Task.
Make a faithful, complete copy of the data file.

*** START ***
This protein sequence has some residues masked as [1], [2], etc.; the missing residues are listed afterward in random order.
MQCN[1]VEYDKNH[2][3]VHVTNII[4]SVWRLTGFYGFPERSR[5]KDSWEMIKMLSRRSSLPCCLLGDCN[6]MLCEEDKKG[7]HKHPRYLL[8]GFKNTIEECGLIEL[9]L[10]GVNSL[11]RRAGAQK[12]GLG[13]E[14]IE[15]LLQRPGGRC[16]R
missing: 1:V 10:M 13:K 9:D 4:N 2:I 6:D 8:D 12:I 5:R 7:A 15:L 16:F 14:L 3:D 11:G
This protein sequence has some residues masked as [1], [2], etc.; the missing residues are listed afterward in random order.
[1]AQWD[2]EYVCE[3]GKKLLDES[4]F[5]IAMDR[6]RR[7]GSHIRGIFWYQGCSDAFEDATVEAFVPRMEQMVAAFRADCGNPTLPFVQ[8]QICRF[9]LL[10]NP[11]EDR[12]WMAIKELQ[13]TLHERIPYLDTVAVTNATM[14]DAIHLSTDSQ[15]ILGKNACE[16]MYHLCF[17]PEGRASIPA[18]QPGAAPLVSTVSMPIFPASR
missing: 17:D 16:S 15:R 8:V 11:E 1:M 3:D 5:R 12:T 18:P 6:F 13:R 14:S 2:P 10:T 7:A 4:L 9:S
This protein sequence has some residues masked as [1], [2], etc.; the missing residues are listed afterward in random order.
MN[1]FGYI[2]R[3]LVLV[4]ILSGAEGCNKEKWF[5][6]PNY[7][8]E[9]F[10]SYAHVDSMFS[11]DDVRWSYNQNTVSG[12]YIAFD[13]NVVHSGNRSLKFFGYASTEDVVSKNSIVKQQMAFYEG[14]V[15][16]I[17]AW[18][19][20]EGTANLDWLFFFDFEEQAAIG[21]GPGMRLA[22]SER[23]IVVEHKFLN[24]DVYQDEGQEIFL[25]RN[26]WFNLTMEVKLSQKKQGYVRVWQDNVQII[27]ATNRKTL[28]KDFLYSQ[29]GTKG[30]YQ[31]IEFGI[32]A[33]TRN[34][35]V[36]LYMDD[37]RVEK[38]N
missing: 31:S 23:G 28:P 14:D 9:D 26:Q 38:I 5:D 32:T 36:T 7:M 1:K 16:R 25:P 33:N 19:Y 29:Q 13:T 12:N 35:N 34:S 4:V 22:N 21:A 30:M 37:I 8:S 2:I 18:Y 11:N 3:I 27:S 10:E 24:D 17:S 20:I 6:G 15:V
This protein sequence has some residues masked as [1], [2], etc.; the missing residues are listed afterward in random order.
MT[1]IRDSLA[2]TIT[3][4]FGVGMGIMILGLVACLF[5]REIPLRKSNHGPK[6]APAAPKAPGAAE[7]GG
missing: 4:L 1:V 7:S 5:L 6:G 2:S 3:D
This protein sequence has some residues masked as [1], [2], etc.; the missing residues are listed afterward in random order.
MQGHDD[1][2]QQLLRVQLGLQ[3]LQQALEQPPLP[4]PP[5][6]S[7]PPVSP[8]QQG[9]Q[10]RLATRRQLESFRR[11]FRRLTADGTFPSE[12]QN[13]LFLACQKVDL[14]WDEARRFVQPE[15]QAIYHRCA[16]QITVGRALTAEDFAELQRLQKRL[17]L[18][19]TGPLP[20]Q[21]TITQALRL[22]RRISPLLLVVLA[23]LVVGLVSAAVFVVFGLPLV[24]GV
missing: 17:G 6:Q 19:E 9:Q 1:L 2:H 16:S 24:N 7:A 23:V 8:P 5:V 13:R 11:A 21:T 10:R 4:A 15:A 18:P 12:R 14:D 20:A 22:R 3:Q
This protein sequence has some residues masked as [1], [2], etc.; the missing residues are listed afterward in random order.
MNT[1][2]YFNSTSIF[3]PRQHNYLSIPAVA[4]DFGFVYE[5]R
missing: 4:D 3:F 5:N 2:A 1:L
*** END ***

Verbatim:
This protein sequence has some residues masked as [1], [2], etc.; the missing residues are listed afterward in random order.
MQCN[1]VEYDKNH[2][3]VHVTNII[4]SVWRLTGFYGFPERSR[5]KDSWEMIKMLSRRSSLPCCLLGDCN[6]MLCEEDKKG[7]HKHPRYLL[8]GFKNTIEECGLIEL[9]L[10]GVNSL[11]RRAGAQK[12]GLG[13]E[14]IE[15]LLQRPGGRC[16]R
missing: 1:V 10:M 13:K 9:D 4:N 2:I 6:D 8:D 12:I 5:R 7:A 15:L 16:F 14:L 3:D 11:G
This protein sequence has some residues masked as [1], [2], etc.; the missing residues are listed afterward in random order.
[1]AQWD[2]EYVCE[3]GKKLLDES[4]F[5]IAMDR[6]RR[7]GSHIRGIFWYQGCSDAFEDATVEAFVPRMEQMVAAFRADCGNPTLPFVQ[8]QICRF[9]LL[10]NP[11]EDR[12]WMAIKELQ[13]TLHERIPYLDTVAVTNATM[14]DAIHLSTDSQ[15]ILGKNACE[16]MYHLCF[17]PEGRASIPA[18]QPGAAPLVSTVSMPIFPASR
missing: 17:D 16:S 15:R 8:V 11:E 1:M 3:D 5:R 12:T 18:P 6:F 13:R 14:S 2:P 10:T 7:A 4:L 9:S
This protein sequence has some residues masked as [1], [2], etc.; the missing residues are listed afterward in random order.
MN[1]FGYI[2]R[3]LVLV[4]ILSGAEGCNKEKWF[5][6]PNY[7][8]E[9]F[10]SYAHVDSMFS[11]DDVRWSYNQNTVSG[12]YIAFD[13]NVVHSGNRSLKFFGYASTEDVVSKNSIVKQQMAFYEG[14]V[15][16]I[17]AW[18][19][20]EGTANLDWLFFFDFEEQAAIG[21]GPGMRLA[22]SER[23]IVVEHKFLN[24]DVYQDEGQEIFL[25]RN[26]WFNLTMEVKLSQKKQGYVRVWQDNVQII[27]ATNRKTL[28]KDFLYSQ[29]GTKG[30]YQ[31]IEFGI[32]A[33]TRN[34][35]V[36]LYMDD[37]RVEK[38]N
missing: 31:S 23:G 28:P 14:D 9:D 26:Q 38:I 5:D 32:T 36:T 7:M 1:K 16:R 25:P 33:N 19:Y 29:Q 13:T 12:N 35:N 34:S 4:V 22:N 21:A 30:M 37:I 8:S 2:I 18:Y 11:N 3:I 27:S 10:E 24:D 17:S 20:I 6:G 15:V
This protein sequence has some residues masked as [1], [2], etc.; the missing residues are listed afterward in random order.
MT[1]IRDSLA[2]TIT[3][4]FGVGMGIMILGLVACLF[5]REIPLRKSNHGPK[6]APAAPKAPGAAE[7]GG
missing: 4:L 1:V 7:S 5:L 6:G 2:S 3:D
This protein sequence has some residues masked as [1], [2], etc.; the missing residues are listed afterward in random order.
MQGHDD[1][2]QQLLRVQLGLQ[3]LQQALEQPPLP[4]PP[5][6]S[7]PPVSP[8]QQG[9]Q[10]RLATRRQLESFRR[11]FRRLTADGTFPSE[12]QN[13]LFLACQKVDL[14]WDEARRFVQPE[15]QAIYHRCA[16]QITVGRALTAEDFAELQRLQKRL[17]L[18][19]TGPLP[20]Q[21]TITQALRL[22]RRISPLLLVVLA[23]LVVGLVSAAVFVVFGLPLV[24]GV
missing: 17:G 6:Q 19:E 9:Q 1:L 2:H 16:S 24:N 7:A 23:V 8:P 5:V 13:R 11:A 21:T 10:R 4:A 15:A 18:P 12:R 14:D 20:A 22:R 3:Q
This protein sequence has some residues masked as [1], [2], etc.; the missing residues are listed afterward in random order.
MNT[1][2]YFNSTSIF[3]PRQHNYLSIPAVA[4]DFGFVYE[5]R
missing: 4:D 3:F 5:N 2:A 1:L